Japan’s Shinzo Abe was the first foreign leader to meet president-elect Donald Trump face-to-face after the 2016 American election—no doubt because Japan has the world’s third-largest economy and plays a major role internationally in trade, development aid, capital, and credit.
Abe’s recent visit with Trump in Florida occurred as the bilateral relationship was fraying. Tokyo was blindsided when the president announced his intention to hold talks with North Korea’s Kim Jong Un, contrary to the longstanding principle that the United States, Japan, and South Korea speak with one voice to prevent Pyongyang from driving a wedge between them.
During Abe’s visit, Trump confirmed that his secretary of state designate Mike Pompeo had already held private talks with Kim, moving the two governments to a summit that would see their sitting leaders meet for the first time ever.
Kim’s recently announced suspension of nuclear testing might open new doors for regional discussions as the leader attempts to improve the North’s lifeless economy. Some verified denuclearization would be an essential precondition for such an outcome, given past cheating and a hideous human rights record by all three Kims as Stalinist monarchs.
A summit between the two Koreas is scheduled for April 27; Trump is expected to meet with Kim in early June. Japan, excluded, must rely on South Korea–U.S. negotiations.
Abe wants Japanese nationals abducted by earlier Kims to be returned and Pyongyang cleared of shorter-range missiles that pose a threat to Japan.
Trump committed to “[doing] everything possible to have (the abductees) brought back,” and the U.S. State Department insisted that Washington remains “committed to achieving the … irreversible denuclearization of the Korean Peninsula” and that its commitment to the defense of South Korea and Japan is “ironclad.”
The second American announcement was that new aluminum and steel import tariffs, which could seriously affect Japanese companies, would be implemented with temporary exceptions for the European Union and six countries, including South Korea and other U.S. allies, but not Japan.
Abe failed to persuade Trump to rethink the tariffs, because Washington is concerned about its massive trade deficit with Japan. The two leaders did agree, however, to initiate new trade and investment consultations.
Abe’s government has been dealing with domestic scandals since it won decisively a snap election last October. He undoubtedly sees the international stage as an opportunity to mitigate the damage by confirming strong Japan–U.S. solidarity, after being caught off-guard by Trump’s recent policy shifts on North Korea and trade issues.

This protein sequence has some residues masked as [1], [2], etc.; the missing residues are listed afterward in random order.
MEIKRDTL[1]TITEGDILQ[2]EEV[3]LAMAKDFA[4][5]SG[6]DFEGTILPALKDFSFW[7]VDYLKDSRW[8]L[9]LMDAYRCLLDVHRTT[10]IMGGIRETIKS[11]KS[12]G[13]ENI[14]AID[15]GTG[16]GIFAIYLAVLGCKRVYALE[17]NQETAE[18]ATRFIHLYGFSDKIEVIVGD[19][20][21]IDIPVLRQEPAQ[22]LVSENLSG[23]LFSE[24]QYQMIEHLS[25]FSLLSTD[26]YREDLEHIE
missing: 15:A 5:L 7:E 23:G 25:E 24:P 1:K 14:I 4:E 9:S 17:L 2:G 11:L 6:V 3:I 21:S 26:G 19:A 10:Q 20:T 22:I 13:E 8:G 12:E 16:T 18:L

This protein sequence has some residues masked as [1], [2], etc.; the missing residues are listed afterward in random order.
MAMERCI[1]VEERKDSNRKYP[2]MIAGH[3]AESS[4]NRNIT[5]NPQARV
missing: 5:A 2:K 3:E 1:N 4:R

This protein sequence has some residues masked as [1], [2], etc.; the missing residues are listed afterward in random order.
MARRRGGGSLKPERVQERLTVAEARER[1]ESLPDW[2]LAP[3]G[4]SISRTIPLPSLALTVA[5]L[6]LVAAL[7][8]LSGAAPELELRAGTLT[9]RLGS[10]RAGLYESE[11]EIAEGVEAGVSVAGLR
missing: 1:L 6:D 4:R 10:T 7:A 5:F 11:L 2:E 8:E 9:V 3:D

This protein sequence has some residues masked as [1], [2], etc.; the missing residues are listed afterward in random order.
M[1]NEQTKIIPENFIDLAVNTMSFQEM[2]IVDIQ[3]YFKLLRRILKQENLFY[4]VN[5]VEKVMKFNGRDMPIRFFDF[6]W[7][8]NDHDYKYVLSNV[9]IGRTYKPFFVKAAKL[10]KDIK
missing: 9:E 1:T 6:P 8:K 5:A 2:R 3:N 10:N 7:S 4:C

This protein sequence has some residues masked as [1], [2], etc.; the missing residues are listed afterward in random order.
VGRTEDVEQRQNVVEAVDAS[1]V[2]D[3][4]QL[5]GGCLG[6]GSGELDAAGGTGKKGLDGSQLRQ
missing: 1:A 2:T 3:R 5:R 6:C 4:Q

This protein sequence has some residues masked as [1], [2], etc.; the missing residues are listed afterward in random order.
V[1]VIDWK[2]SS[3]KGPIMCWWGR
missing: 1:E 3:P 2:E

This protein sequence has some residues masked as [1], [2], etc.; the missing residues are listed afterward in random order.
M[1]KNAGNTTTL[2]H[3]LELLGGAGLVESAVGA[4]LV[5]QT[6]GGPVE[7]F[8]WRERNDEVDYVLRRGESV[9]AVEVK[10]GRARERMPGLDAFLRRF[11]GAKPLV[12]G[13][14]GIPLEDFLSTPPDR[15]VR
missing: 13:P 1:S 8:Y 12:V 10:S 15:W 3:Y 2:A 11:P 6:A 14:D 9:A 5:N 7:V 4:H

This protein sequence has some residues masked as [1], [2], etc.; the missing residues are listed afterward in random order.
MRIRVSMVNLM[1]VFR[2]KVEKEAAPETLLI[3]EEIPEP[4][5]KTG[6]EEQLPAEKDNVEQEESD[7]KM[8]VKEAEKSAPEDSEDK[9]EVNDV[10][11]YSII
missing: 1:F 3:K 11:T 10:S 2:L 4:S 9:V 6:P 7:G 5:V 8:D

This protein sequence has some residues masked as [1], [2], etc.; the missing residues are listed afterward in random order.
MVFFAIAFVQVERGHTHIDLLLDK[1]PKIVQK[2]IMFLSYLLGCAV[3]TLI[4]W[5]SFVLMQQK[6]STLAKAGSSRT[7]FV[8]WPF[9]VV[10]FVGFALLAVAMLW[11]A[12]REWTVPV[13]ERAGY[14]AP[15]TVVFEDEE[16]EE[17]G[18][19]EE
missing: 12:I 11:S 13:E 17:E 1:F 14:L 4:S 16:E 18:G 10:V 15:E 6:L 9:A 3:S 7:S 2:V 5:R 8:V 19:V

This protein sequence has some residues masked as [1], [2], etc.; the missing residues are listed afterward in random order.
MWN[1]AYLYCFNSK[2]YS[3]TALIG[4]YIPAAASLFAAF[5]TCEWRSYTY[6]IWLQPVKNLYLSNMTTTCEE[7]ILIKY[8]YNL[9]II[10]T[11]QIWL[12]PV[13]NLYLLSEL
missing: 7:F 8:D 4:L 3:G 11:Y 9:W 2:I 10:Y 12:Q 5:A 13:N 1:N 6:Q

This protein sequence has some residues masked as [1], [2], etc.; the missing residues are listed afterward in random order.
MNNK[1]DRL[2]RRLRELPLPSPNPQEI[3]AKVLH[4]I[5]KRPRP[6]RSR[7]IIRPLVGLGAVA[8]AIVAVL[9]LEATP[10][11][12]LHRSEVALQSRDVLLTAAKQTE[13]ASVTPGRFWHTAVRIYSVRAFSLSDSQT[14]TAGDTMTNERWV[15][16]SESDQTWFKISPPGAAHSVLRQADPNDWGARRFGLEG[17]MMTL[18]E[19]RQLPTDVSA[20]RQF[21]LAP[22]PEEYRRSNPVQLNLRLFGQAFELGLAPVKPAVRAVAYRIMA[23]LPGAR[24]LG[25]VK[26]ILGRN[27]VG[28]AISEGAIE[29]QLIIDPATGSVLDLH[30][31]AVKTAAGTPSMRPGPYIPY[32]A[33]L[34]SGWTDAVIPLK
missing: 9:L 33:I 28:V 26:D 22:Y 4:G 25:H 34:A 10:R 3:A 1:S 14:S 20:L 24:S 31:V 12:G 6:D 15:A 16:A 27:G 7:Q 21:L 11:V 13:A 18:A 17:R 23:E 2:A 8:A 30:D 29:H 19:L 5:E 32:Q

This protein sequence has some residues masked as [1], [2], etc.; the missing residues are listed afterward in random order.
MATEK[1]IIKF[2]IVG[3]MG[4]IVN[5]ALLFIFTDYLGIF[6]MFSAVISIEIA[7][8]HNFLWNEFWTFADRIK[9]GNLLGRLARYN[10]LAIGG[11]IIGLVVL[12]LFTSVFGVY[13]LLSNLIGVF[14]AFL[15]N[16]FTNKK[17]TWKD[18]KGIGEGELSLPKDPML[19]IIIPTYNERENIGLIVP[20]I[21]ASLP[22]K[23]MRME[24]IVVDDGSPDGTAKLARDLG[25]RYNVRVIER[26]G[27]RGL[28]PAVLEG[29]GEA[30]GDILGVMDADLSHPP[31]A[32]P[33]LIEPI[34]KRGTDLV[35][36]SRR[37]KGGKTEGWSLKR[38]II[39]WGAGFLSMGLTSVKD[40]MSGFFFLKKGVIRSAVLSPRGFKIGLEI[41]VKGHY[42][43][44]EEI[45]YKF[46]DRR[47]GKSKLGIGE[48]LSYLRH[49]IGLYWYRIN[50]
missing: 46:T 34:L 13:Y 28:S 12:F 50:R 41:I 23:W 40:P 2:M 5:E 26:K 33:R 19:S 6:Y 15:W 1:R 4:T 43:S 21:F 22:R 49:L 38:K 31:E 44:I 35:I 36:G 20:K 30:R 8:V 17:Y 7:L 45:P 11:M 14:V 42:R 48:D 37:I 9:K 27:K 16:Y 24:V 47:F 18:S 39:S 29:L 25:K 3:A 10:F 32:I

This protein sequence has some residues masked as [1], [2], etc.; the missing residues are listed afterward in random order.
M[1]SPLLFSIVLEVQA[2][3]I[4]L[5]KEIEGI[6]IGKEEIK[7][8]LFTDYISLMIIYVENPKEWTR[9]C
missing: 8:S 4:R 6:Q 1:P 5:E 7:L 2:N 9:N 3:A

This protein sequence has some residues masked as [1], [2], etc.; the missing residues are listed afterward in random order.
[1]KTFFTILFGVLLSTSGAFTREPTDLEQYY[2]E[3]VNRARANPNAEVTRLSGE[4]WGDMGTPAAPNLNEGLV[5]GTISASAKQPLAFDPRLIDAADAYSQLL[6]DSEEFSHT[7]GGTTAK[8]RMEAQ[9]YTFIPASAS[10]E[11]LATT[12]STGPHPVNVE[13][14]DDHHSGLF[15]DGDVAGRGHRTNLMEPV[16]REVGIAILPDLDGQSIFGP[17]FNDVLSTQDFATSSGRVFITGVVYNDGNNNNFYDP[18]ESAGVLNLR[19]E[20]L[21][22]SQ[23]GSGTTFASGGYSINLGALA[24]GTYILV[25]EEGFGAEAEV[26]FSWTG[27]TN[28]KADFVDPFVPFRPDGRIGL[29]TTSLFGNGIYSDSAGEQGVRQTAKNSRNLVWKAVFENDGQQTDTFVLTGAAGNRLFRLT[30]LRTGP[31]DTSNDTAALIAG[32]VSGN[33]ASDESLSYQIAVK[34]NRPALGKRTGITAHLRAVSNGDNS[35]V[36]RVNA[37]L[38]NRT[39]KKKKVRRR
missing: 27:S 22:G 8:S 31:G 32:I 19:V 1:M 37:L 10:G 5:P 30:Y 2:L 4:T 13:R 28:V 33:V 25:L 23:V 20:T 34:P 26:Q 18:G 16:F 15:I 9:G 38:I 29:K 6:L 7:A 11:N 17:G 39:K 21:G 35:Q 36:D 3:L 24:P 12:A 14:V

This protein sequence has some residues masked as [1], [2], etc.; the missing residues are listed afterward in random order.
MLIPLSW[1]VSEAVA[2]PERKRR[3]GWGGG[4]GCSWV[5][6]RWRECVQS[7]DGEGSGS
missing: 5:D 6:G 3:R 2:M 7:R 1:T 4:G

Abe urged Trump to return to the multinational Trans-Pacific Partnership (TPP) free-trade pact, but the latter emphasized the United States won’t rejoin the framework unless he’s offered a deal he can’t refuse.
The TPP was designed as an economic bulwark against China—a means to get ahead of Beijing in writing the 21st-century rules of the road for global trade. The geostrategic case for the TPP is probably even stronger than it was before, given everything that is happening in the world.
Negotiating a free-trade agreement with an increasingly totalitarian and plutocratic party-state in China, which treats its Tibetan, Falun Gong, Uyghur, Christian, farm, urban worker, and other communities appallingly, should be unthinkable for any democracy. A revised TPP, including a number of other regional democracies with rule of law, is the best major trade option for both Canada and the United States in Asia and the Pacific Rim.
India’s Prime Minister Narendra Modi chose a visit to Tokyo in 2016 as the occasion to reproach China on its misbehavior in Asia, alluding to its military buildup in the South China Sea, heavy-handedness in Tibet, territorial ambitions in northern India, and more. He added, “Everywhere … we see an 18th-century expansionist mindset: encroaching in other countries, intruding in others’ waters, invading other countries, and capturing territory.”
Australia, similar to Canada in many ways but with a heightened awareness of the security challenge represented by Beijing, has embraced the emerging Japan–India coalition.
Australia’s participation is significant because it indicates that smaller democracies with Pacific interests needn’t choose between China and their traditional alliances. Australia has a bilateral free-trade deal with Beijing, but this doesn’t mean Australians are naïve about the need to protect their security interests or the dangers of becoming overly reliant on a regime that believes any attempt to counter its ambitions is an affront.
The world economy is now improving overall, and unemployment is falling in some nations despite predatory trade and other economic practices by China, Russia, and others.
Canada should still trade cautiously with the Middle Kingdom, but our experience with the aborted launch of free-trade negotiations in Beijing indicates that trade cannot outrank a judicious advancing of our strategic interests in concert with those who share our values.
Japan, India, and a revised TPP are the best trade option for both Canada and the United States in Asia.
David Kilgour, a lawyer by profession, served in Canada’s House of Commons for almost 27 years. In Jean Chrétien’s Cabinet, he was secretary of state (Latin America and Africa) and secretary of state (Asia-Pacific). He is the author of several books and co-author with David Matas of “Bloody Harvest: The Killing of Falun Gong for Their Organs.”
Views expressed in this article are the opinions of the author and do not necessarily reflect the views of The Epoch Times.